With a swath of North America experiencing snow and freezing temperatures, Spring couldn’t seem further away. Undaunted by this, many Pagans ushered in the season with Imbolc celebrations. Imbolc, which normally falls on 1 or 2 February, marks the astronomical midpoint between the winter solstice and vernal equinox, when revelers divine the weather and celebrate the lengthening days with rituals celebrating the cleansing properties of fire and the rejuvenating power of goddesses. Curiously, this ancient holiday may have influenced some modern-day traditions.
Rebirth, Purification, and the Goddess of Fire
Imbolc (pronounced EEM-owk) is closely associated with birth and the return of life. The name itself means “in the belly” in Old Irish, a reference to the pregnancy of ewes, the lambing season, and the time for mother animals to begin lactation. Fire is central to Imbolc for its powers of purification. In ancient times, and also among some modern-day Reconstructionists, cattle were led between burning bonfires to ward off disease. Hearthfires and candles are also set to invoke the return of longer days, and weather divination is commonplace.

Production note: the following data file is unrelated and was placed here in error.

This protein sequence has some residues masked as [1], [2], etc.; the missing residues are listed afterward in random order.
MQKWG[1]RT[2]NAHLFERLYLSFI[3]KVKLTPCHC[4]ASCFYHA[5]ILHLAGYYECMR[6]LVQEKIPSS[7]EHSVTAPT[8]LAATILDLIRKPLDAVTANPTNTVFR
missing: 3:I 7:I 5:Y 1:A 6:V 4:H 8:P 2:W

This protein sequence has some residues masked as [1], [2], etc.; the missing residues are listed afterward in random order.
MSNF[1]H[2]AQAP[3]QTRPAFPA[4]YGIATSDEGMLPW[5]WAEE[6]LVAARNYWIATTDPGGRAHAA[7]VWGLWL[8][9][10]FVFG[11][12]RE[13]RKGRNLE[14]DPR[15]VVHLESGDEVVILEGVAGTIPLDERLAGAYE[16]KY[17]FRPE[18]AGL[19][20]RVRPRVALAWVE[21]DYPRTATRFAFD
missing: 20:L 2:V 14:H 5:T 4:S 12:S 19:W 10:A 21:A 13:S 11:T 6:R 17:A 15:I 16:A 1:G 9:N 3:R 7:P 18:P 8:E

This cleansing power of fire is closely associated with St. Brighid, based on the red-haired Irish fertility goddess Brighid. On Imbolc Eve, she is believed to visit the homes of the virtuous and bless the sleeping occupants. In some traditions she is welcomed at the door with a bundle of rushes, which are then laid down to make a bed for her, and she is also supplied with food and drink. Sometimes articles of clothing are left outside for her to bless and a doll-like effigy of her, called a Brídeóg, is led from house to house by a procession of white-clad women.
The Pagan Roots of Groundhog Day
As mentioned, Imbolc is also a time to divine the weather. For pre-Christian Europeans, Spring began if serpents, badgers, and other creatures were observed leaving their dens, but winter continued if they remained inside. Vestiges of this tradition survive in the North American holiday Groundhog Day, when the legendary rodent Punxsutawney Phil leaves his den. If the weather is sunny and the creature sees his shadow, he retreats to sleep, indicating six more weeks of winter; if the weather is cloudy and he sees no shadow, he remains outside, indicating the arrival of Spring.
The remote pagan past might seem alien to most of us, but it survives in modern-day folklore traditions. Seasonal symbols of rebirth, rejuvenation, and purification apply to all of us. How do you celebrate this time of year, if at all?
The Latin Times